Easy Steps for Advocacy Involvement as a Resident

Chad A. Krueger, MD; Jared L. Harwood, MD; and Kristin Brackemyre

Political, social, and economic changes continue to have significant effects on health policy in the United States, including how orthopaedic surgeons provide musculoskeletal care. The legislative and regulatory policies established in Washington, D.C., will continue to have an impact on the orthopaedic profession and, more importantly, orthopaedic patients, for years to come. For resident members of the American Association of Orthopaedic Surgeons (AAOS), understanding the legislative issues that affect orthopaedic surgeons is a critical first step in becoming more active in advocacy.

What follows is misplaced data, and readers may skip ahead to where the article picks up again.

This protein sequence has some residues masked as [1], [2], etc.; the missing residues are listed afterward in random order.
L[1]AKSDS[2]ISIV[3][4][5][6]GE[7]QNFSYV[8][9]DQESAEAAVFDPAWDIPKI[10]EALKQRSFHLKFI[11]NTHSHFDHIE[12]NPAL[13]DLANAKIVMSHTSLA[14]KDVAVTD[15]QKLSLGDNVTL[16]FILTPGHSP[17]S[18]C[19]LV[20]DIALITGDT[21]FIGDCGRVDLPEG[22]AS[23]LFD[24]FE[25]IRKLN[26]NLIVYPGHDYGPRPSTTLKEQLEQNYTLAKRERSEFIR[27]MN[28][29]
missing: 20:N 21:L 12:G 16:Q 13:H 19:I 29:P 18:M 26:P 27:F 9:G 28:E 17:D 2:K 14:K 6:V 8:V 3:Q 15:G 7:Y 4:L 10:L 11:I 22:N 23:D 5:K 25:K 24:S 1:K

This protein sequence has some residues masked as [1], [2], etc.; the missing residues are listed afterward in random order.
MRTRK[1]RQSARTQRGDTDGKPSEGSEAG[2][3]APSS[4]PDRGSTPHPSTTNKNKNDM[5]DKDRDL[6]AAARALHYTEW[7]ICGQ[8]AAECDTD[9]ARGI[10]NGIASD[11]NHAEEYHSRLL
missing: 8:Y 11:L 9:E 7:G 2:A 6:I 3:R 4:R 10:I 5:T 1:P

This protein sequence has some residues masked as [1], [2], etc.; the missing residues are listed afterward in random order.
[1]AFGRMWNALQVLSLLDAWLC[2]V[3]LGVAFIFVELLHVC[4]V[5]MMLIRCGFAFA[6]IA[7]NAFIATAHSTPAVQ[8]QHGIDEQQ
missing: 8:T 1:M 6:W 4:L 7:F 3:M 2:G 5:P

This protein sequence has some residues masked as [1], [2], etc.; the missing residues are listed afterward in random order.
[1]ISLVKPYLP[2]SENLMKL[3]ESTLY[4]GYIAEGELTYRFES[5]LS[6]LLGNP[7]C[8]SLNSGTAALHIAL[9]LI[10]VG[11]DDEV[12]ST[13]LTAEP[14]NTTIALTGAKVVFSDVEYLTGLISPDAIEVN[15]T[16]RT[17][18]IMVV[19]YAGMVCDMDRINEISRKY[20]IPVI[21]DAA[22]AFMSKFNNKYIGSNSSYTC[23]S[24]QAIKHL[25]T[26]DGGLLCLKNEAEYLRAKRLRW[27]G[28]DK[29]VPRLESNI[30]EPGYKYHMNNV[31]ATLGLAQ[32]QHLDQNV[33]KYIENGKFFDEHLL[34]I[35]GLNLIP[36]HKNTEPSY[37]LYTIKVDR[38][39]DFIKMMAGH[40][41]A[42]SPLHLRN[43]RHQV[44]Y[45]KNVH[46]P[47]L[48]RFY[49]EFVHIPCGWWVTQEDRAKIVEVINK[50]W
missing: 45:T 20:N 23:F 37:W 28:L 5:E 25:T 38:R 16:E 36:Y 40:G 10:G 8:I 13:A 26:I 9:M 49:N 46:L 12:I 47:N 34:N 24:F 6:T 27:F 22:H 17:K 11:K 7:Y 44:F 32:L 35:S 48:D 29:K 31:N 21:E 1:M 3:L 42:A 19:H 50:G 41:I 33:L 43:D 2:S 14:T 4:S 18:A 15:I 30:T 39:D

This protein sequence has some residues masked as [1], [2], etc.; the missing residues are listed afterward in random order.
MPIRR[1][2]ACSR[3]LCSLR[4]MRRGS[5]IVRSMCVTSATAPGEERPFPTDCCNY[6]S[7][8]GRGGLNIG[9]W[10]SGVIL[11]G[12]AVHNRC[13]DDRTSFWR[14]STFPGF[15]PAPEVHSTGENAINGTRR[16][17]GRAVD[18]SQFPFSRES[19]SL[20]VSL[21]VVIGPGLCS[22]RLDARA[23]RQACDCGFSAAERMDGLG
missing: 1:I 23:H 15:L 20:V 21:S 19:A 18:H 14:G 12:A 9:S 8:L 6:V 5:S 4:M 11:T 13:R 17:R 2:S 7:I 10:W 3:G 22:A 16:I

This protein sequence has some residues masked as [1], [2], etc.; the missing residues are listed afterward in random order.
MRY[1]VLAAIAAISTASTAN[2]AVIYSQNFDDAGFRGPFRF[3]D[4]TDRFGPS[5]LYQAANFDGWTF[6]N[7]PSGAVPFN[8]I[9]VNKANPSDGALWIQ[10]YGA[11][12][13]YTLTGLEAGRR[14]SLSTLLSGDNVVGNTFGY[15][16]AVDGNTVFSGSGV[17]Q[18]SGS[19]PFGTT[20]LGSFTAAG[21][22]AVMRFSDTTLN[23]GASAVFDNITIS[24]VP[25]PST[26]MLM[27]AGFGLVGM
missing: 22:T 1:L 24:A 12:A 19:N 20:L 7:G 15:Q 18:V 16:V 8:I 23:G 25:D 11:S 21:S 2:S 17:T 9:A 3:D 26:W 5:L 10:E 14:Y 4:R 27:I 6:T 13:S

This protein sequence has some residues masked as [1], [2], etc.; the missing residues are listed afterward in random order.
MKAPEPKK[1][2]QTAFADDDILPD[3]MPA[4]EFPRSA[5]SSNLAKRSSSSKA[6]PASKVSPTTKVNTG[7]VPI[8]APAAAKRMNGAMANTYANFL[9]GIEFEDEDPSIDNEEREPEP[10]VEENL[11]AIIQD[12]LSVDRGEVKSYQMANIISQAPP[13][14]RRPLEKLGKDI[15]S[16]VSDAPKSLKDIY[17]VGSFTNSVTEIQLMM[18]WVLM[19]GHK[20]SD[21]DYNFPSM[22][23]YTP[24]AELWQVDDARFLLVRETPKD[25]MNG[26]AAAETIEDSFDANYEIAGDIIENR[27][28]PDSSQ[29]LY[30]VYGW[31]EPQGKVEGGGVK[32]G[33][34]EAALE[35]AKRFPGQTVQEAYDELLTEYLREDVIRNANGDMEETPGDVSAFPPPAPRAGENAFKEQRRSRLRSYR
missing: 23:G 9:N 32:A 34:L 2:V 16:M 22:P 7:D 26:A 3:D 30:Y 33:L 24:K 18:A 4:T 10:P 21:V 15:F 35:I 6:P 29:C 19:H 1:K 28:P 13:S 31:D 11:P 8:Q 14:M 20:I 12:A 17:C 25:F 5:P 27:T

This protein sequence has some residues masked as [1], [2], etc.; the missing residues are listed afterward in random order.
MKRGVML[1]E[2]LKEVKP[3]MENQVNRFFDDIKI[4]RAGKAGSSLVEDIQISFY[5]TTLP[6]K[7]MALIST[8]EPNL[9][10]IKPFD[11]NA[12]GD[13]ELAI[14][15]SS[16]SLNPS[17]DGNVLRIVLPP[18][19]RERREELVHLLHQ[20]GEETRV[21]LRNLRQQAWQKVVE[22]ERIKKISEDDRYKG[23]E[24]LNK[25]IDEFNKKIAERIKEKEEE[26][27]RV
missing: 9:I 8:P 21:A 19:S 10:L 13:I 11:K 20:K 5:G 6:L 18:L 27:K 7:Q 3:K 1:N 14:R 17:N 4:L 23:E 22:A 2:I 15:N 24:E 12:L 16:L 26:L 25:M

Political advocacy covers a wide range of activities, including voting in elections, educating a member of Congress, or contributing to the AAOS Political Action Committee (Orthopaedic PAC). The AAOS works hard to dialogue with many key members of Congress and uses these relationships to educate legislators and their staff on issues that are important to the orthopaedic community. What better source for information on orthopaedic issues than an orthopaedic surgeon?

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